We kept a shorter silhouette for El Loco, somewhat typical of period Charro suit jackets.
The deep side wrap copper-riveted pockets were designed to hold wrenches, rags, log books and various mechanic’s tools. They will also hold a wallet or an iPhone, should these prove more useful to you during the day 😉
The split back panel pattern displays the denim selvedge on the inside, which will result in ‘tracks’ (bada bing), naturally showing after repeat wear and sofa staining.
As with our Vaquero Blue Jeans, we are using an original indigo dyed left hand twill denim developed by Sugar Cane Co in Japan, referred to as “Okinawa 301“. It blends cotton yarn with recycled sugar cane fibers (50/50) in a strong, slubby, hairy, coarse denim twill, guaranteed to age beautifully.
The green accents of the button holes/eyelets are reminiscent of older American work-wear details, green also being a color not foreign to the Mexican National Flag.
We opted for corozo wood detachable buttons (aka ring buttons), a typical feature of early work and military coats, that allowed washing the garment without its hardware.
The collar shape and angle is a nod to turn of the Century patterns.
Using flat felled seams and single machine construction we had el Loco made in Los Angeles, California, as a collaboration with partner in crime Sugar Cane Co.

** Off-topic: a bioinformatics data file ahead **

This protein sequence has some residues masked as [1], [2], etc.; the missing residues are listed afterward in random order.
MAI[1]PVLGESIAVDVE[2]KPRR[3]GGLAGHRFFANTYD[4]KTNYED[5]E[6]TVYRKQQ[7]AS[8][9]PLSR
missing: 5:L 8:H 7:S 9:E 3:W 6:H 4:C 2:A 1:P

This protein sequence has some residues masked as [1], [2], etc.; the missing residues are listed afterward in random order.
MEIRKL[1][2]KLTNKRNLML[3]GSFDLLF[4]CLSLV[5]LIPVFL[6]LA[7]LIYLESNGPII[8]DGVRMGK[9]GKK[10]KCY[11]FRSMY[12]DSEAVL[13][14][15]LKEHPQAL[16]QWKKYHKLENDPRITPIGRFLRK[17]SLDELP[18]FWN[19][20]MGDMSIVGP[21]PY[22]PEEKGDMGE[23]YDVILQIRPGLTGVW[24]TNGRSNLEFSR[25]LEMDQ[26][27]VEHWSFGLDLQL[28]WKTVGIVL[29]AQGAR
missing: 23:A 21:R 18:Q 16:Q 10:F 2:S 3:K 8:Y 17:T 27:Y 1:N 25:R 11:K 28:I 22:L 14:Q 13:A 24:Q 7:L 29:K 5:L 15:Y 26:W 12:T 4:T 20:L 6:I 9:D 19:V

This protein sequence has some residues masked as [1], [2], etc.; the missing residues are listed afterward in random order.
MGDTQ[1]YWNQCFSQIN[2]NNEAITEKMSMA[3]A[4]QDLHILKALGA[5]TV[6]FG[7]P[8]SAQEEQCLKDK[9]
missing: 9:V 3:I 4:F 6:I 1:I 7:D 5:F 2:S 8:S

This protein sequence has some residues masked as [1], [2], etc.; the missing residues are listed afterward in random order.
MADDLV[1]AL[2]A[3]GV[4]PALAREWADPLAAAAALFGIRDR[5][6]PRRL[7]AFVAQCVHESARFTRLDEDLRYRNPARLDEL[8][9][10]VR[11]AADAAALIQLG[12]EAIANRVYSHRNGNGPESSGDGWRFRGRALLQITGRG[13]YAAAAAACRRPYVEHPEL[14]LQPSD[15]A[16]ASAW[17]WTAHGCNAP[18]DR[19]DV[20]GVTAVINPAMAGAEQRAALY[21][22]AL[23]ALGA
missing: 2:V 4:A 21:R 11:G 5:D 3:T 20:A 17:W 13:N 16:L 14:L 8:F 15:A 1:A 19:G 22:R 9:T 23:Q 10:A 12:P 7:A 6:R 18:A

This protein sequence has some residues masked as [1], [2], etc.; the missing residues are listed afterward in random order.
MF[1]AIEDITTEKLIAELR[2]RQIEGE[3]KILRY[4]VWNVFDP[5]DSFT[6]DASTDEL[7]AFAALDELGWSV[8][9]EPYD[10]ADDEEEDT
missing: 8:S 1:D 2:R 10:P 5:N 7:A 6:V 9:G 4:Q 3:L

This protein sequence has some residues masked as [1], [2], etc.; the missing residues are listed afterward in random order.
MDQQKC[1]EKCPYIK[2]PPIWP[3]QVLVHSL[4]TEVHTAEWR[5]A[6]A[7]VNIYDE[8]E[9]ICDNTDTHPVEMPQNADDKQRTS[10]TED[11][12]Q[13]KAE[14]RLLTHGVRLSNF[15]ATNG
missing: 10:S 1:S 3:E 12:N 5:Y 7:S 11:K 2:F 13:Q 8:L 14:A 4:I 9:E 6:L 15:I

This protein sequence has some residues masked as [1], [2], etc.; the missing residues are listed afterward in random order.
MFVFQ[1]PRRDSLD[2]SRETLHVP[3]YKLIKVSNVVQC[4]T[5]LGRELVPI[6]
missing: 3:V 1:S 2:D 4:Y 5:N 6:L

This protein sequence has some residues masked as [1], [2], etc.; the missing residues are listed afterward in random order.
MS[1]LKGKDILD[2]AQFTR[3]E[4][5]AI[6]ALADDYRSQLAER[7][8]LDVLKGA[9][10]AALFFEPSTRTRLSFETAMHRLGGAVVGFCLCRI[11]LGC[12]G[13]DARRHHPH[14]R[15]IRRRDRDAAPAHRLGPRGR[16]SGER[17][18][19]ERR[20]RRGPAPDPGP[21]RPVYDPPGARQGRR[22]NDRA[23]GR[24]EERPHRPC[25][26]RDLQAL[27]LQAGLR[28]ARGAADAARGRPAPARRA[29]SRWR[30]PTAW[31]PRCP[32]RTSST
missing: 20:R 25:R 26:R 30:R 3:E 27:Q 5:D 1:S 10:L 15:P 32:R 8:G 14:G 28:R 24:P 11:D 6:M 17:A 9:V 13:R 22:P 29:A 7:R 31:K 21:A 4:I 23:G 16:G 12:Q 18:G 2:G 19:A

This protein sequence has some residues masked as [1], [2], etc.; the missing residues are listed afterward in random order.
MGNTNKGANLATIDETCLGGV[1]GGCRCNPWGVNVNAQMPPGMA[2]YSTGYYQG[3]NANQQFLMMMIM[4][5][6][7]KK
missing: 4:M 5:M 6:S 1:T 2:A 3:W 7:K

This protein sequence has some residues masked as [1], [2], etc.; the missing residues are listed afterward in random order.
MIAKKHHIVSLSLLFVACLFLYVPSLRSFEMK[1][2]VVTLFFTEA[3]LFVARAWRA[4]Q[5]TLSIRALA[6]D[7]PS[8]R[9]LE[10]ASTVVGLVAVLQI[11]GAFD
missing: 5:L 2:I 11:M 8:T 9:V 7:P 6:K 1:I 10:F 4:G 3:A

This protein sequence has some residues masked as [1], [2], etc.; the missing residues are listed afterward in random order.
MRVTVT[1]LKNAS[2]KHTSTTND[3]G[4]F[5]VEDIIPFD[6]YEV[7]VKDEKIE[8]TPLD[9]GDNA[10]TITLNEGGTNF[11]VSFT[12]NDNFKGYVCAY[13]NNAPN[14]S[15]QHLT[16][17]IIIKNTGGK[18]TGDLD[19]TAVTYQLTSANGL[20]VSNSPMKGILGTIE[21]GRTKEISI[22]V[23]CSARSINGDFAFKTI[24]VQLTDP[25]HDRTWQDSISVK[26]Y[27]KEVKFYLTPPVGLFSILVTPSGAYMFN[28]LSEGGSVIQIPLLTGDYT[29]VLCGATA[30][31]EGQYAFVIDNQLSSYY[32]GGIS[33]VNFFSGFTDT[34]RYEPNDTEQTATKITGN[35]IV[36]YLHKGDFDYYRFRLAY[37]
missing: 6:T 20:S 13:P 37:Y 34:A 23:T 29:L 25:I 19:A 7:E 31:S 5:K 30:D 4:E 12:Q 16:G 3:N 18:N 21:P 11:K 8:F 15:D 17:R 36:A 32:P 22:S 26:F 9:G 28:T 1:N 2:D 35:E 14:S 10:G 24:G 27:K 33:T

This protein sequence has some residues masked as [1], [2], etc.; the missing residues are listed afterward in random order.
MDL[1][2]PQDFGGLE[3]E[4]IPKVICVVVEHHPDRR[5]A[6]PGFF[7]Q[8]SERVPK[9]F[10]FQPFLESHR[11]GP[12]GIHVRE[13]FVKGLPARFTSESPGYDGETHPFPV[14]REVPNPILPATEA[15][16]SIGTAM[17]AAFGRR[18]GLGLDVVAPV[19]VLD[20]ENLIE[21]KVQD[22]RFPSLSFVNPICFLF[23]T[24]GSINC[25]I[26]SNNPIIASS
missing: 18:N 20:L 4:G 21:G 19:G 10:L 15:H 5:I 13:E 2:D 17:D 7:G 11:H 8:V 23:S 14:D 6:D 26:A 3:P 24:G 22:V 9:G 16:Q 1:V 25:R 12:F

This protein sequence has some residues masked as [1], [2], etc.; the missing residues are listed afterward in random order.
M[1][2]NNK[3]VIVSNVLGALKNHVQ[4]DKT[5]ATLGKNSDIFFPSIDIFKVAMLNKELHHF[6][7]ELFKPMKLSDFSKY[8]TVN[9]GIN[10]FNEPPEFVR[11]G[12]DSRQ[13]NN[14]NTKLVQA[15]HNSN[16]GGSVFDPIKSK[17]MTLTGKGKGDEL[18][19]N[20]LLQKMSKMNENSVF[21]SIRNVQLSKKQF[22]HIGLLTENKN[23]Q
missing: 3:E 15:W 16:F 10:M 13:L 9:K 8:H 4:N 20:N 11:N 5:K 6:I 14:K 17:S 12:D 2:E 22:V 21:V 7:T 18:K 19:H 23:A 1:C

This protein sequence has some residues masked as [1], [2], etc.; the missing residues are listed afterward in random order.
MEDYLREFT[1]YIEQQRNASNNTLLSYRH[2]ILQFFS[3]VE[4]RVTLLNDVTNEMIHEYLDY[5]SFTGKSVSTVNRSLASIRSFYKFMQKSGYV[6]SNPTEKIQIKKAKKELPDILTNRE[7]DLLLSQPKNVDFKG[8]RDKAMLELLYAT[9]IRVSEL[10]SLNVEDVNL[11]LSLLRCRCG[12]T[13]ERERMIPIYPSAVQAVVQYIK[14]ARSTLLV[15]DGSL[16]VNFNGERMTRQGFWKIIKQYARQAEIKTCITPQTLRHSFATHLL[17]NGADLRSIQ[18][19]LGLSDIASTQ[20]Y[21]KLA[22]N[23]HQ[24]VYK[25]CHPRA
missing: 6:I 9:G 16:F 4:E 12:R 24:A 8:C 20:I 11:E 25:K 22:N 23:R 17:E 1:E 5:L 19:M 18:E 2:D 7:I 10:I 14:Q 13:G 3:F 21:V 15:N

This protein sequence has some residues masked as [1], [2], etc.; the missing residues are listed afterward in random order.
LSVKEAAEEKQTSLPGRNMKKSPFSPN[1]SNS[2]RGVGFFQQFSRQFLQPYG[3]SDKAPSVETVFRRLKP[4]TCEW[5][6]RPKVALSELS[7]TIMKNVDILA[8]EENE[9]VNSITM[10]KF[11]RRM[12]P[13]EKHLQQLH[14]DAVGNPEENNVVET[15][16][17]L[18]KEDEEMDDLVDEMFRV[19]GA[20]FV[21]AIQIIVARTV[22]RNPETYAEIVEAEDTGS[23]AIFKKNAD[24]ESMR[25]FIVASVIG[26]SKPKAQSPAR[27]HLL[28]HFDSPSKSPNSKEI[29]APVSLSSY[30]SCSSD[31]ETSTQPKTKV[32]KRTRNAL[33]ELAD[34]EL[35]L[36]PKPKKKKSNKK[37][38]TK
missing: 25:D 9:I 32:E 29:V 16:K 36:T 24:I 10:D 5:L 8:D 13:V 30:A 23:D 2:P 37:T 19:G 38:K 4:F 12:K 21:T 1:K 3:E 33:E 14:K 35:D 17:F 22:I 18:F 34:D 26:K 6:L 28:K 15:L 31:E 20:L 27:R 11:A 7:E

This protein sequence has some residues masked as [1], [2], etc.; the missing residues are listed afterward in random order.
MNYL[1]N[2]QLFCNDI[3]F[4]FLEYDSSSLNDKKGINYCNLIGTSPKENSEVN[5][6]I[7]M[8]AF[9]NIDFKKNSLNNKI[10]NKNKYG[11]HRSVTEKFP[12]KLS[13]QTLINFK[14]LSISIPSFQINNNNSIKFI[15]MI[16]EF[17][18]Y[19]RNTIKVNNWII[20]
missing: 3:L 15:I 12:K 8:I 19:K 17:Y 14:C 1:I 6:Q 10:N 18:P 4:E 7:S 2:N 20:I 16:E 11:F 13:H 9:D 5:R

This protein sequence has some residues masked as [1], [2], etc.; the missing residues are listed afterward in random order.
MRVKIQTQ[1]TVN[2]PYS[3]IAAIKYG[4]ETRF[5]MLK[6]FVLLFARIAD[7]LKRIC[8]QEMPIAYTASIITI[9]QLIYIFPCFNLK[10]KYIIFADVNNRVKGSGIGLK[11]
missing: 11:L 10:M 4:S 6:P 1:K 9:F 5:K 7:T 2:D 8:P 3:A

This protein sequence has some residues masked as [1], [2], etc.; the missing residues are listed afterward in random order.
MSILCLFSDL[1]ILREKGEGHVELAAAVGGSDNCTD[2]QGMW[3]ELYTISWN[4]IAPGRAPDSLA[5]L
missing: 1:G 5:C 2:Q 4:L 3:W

PATTERN: An original MFSC pattern. Designed by Mister Freedom® and combining elements of early work coats from Europe and USA. FABRIC: Raw 14 Oz. indigo dyed selvedge denim, left hand twill. 50% cotton blended with 50% recycled sugar cane fibers. White selvedge with green ID line. Milled in Japan. Note: For detail orientated folks, the collar facing is made of NOS 12 Oz. selvedge Cone denim, same fabric as the Californian Lot.54 DETAILS: * Shorter silhouette.
* Six high button front style, allowing easy access to higher waist style trousers pockets. Detail also typical of horseback riding coats, allowing the jacket to ‘break’ at the proper place when fully buttoned.
* Single piece front panels, no shoulder yoke.
* Adjustable side cinch straps, with vintage NOS metal buckles.
* Corozo wood detachable ‘ring’ buttons.